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Everything to Know About Cancer
As society progresses with ways to live life comfortably and to elevate the economy, health becomes a more pressing and always present issue. Diseases have come to existence even before history could write itself, and cures for some of these diseases have been discovered and applied successfully. However, not all diseases have a 100% solution or process for it to be eliminated. One such disease is cancer.
Some people have let cancer define their lives because it is both exhausting and, unfortunately, sometimes hopeless to battle. Cancer is a broad topic as there are different types of cancer cells and, depending on certain factors or types, it is not entirely incurable. The following is some information on cancer that will help you have an idea of how it works.
What Is Cancer?
In biology, the cancer definition is as follows: a malignant growth caused by uncontrolled cell division. Normally, the cells grow and divide to provide new cells. These cells die when they are old enough, and new cells take their place. Abnormal cells are the opposite of normal cells. These abnormal cells are what can cause cancer. Cancer, also referred to as malignancy, is a disease characterized by an unusual development and uncontrolled growth of abnormal cells in the body. As the body is made up of a lot of cells, cancer can begin in almost any part of the human anatomy.
Cancer begins when the usual control mechanism of the body starts to malfunction and completely stops working. Instead of dying, the old cells grow out of control and culminate in forming new abnormal cells. These new abnormal cells divide uncontrollably, and they have the ability to get into and destroy the tissues of the body to form a mass of tissue. This mass of tissue is commonly known as a tumor. Although many cancers form tumors that are solid, there are also those that do not form tumors like cancers of the blood.
Just like what the name suggests, cancerous tumors are malignant. They can expand and reach the nearby tissues and also infect them. Moreover, as the tumors grow, some of these cells can separate or detach from the others and travel to other places in the body through the blood and lymph system. When these cancer cells do that, they can form new tumors far from the original tumor.
On the other hand, there are benign tumors, which, unlike malignant tumors, do not expand, reach, and infect other and nearby tissues. These benign tumors can be quite massive in size at times, but they do not grow back, unlike malignant tumors that have a chance of returning even when they are removed. Most benign tumors do not put lives at risk except for benign brain tumors, which can be dangerous and may lead to death.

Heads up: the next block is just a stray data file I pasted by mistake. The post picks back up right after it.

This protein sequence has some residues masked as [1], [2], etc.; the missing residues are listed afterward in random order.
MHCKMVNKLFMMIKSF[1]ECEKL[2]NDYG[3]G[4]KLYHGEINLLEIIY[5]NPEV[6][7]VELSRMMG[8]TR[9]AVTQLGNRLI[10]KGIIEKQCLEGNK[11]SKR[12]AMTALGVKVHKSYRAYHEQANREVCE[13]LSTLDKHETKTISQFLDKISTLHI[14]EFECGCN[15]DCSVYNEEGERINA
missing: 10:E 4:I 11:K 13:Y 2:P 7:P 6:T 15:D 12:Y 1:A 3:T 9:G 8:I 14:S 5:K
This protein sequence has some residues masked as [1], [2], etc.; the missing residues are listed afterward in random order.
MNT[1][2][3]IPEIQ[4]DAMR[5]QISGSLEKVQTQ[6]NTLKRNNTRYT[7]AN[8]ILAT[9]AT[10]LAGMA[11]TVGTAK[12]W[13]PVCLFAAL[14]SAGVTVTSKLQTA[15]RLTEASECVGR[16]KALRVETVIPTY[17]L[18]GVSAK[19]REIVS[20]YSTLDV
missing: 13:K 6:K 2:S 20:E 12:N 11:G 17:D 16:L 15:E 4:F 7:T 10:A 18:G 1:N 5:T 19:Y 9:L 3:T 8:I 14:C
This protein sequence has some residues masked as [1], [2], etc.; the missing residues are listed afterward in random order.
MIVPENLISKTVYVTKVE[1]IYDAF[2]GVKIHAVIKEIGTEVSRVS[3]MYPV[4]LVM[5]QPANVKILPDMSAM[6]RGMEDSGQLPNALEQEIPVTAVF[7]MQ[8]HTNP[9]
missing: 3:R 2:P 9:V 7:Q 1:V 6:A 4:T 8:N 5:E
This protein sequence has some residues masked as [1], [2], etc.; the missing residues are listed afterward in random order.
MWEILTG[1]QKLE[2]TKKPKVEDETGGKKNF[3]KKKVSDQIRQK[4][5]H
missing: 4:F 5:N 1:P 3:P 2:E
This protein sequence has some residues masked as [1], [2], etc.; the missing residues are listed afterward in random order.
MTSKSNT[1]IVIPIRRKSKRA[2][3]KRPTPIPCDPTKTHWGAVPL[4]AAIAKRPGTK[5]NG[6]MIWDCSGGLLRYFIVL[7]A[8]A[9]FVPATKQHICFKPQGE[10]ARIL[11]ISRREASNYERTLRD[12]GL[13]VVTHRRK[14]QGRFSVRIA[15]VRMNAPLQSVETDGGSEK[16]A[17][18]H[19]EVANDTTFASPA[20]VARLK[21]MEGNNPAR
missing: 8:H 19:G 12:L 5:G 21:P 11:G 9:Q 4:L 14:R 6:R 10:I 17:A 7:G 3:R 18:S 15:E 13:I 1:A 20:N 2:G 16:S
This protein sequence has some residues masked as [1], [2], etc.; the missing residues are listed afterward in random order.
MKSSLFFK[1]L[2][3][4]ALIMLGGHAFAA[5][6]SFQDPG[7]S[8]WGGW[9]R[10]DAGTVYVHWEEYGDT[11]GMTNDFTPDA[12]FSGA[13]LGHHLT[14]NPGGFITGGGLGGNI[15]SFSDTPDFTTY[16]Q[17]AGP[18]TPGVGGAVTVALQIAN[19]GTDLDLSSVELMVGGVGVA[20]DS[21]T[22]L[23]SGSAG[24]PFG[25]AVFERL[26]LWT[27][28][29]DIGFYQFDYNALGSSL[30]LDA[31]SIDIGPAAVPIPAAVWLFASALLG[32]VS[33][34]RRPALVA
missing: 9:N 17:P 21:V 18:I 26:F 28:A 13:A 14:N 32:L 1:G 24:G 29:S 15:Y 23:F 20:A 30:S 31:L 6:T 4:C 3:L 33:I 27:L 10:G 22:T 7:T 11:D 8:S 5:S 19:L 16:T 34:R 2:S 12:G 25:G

Cancer Cells vs. Normal Cells
Normal cells and cancer cells are very different from each other. Normal cells become different types of distinct cells with their own functions. Cancer cells do not. Cancer cells divide continuously, completely unbothered by anything, and grow out of control and become invasive. The signals that are normally received and followed by normal cells, like signals about dividing and the planned life span or death of the cell, are entirely ignored by cancer cells.
Cancer cells are able to evade the body’s immune system, which protects the body from infections. They can go undetected by the immune system even though the immune system removes damaged and abnormal cells from the body. The immune system can also be used by existing tumors; they can use it to keep themselves alive and grow.
How Does Cancer Start in the Body?
Where does cancer come from? This is a common question asked when someone who cares for their health thinks of this disease. Everyone wants to know the cause of cancer so they can avoid it in hopes of saving themselves from cancer.
Cancer is a disease that deals with genetics as it is a result of alterations or changes in genes. These genes control the manner in which the cells in our body function, like growing and dividing. Such cancerous genetic alterations or changes can be inherited from the parents of the person.
How cancer starts can also be a result of all errors that happen when the cells divide, or it may be due to the damage of DNA. This damage can be because of specific exposures to environmental hazards or situations. Environmental exposures that often lead to cancer or cause cancer include being bare to substances like carcinogenic chemicals and radiation.
Cancer in each and every person has its own specific combination of genetic changes and factors, which continue to increase as cancer grows. For example, inside the same tumor, different genetic changes may occur in various cells.
Cell Division and Gene Mutation
There are times that a change will happen during cell division. This is called a mutation. Mutation means that there is a damaged or lost gene or a specific gene that is copied repeatedly. Cancer is caused by alterations or mutations to the DNA in the cells.
DNA has a lot of individual genes, and each gene contains directions or instructions on what functions the cell must do, including how to grow and divide. Errors can occur in these instructions, which hinders the normal function of the cell and give it the chance to be cancerous.
A gene mutation can instruct a normal cell to:
- Allow rapid growth. Gene mutation helps in fast cancer cell division and growth, producing many new cells that all have the same mutation.
- Keep uncontrolled cell growth. Healthy cells know when to stop growing as they reach a certain number for each type of cell. Cancer cells, however, lose this control that tells them when to stop growing.
- Make mistakes in DNA error repair. The repair genes in the DNA search for errors in the cell’s DNA and correct them appropriately. Mutation in a DNA repair gene can result in errors not being corrected anymore and further allowing cells to become cancerous.
These are the most common mutations in cancer. But there are many other gene mutations that contribute to causing cancer.
Mutations, in particular genes, can also mean:
- A cell starts making too many proteins that trigger cell division.